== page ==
Even while the logic underwriting this system is growing more transparently exploitive and dysfunctional, ridding ourselves of its delusions is difficult. We want the dogma of HR hiring to be true, if only as a form of self-validation. In the same way that the doubling of home prices in a few years was both self-evidently unsustainable and impossible to walk away from, the fantasy of meritocracy is tattooed into the American DNA. All meritocracies need prizes and so we carve out the benefits of job security, healthcare, and a decent standard of living as things that should be withheld, given only to those able to outperform the baseline in the human capital market.
This isn’t meritocracy but another form of freelance feudalism, in which a narrative of individual achievement becomes a pre-requisite for being considered basically employable. All of these employment structures cover the deeper truths of the labor market, where nepotism matters more than pure merit in many cases. According to Maribeth Bailey, Deloitte and Touche gets 49 percent of its experienced hires from personal referrals, while almost forty percent of Enterprise Rent-A-Car’s new hires in the last two years have come from employee referrals. The food services company Sodexo favors employee referrals by a factor of 10 to 1. These statistics aren’t proof of institutional corruption, but a reminder that people are always more adaptable than HR templates suggest.
I’ve worked in a number of different fields and found that, with few exceptions, the technical skills required in most roles can be quickly learned. I’ve built databases, negotiated licensing contracts, budgeted and scheduled a feature film, taught English as a foreign language, worked as a health educator, taught myself cinematography, video editing, learned HTML, and become conversationally fluent in two languages (in addition to the two I’d spoken in childhood, and the third I picked up in high school). I wouldn’t describe myself as an expert in any of these skills, but in anywhere from a few weeks to a few months I became relatively productive in a variety of professions.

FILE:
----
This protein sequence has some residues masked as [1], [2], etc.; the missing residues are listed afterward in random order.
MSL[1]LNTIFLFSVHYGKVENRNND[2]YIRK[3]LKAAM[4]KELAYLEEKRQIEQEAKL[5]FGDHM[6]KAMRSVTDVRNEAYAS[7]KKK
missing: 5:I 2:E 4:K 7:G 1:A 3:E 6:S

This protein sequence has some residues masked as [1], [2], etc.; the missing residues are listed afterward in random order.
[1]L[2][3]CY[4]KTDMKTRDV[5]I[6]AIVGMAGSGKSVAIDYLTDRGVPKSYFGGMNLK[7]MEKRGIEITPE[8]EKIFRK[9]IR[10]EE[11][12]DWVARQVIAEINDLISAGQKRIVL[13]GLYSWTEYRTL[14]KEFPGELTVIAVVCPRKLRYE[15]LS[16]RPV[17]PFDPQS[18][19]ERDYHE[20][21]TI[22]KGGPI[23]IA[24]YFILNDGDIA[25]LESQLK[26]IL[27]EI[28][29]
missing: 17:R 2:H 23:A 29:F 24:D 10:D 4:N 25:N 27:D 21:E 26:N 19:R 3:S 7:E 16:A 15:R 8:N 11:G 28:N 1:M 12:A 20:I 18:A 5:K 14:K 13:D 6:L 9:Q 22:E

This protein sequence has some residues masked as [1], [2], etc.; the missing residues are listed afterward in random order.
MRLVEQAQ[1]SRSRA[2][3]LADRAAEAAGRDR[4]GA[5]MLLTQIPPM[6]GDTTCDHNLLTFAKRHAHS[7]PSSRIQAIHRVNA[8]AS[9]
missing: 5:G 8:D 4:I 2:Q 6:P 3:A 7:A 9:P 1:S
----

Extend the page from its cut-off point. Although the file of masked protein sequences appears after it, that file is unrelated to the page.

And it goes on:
From that side of the HR wall, one learns that all of those intimidating skill requirements are mostly set dressing. It’s doubtful Steve Jobs would have passed Apple’s motorcycle pump identification test, and who knows if Sergey Brin could have explained the conundrum of manhole covers. Which in a way only confirms that HR’s screening policies are functioning as intended, creating a quantific basis for keeping people out rather than ensuring communities are working as productively as they can.
It should be that the benefits of digitization and the widely accessible information it brings create a job market driven by the cross-pollination of ideas and disciplines, supported by groups of people training one another, working together, and benefitting from having old standards challenged from the outside. Instead, we seem trapped in a period of corporate rigidity, with employers using an irrational holdover of industrial-age empiricism to evaluate who is capable of contributing and who isn’t, something which is readily set aside whenever a friend of a friend comes calling. Human Resources has become the junk science of rationalizing why most people we live with shouldn’t be allowed to contribute, and the closer one looks at its hiring practices the more nonsensical it becomes, an example of how easily a structure that was meant to enrich the working conditions of workers can become diverted with the business of proving why only a chosen few should be allowed access to that coveted and increasingly rare status.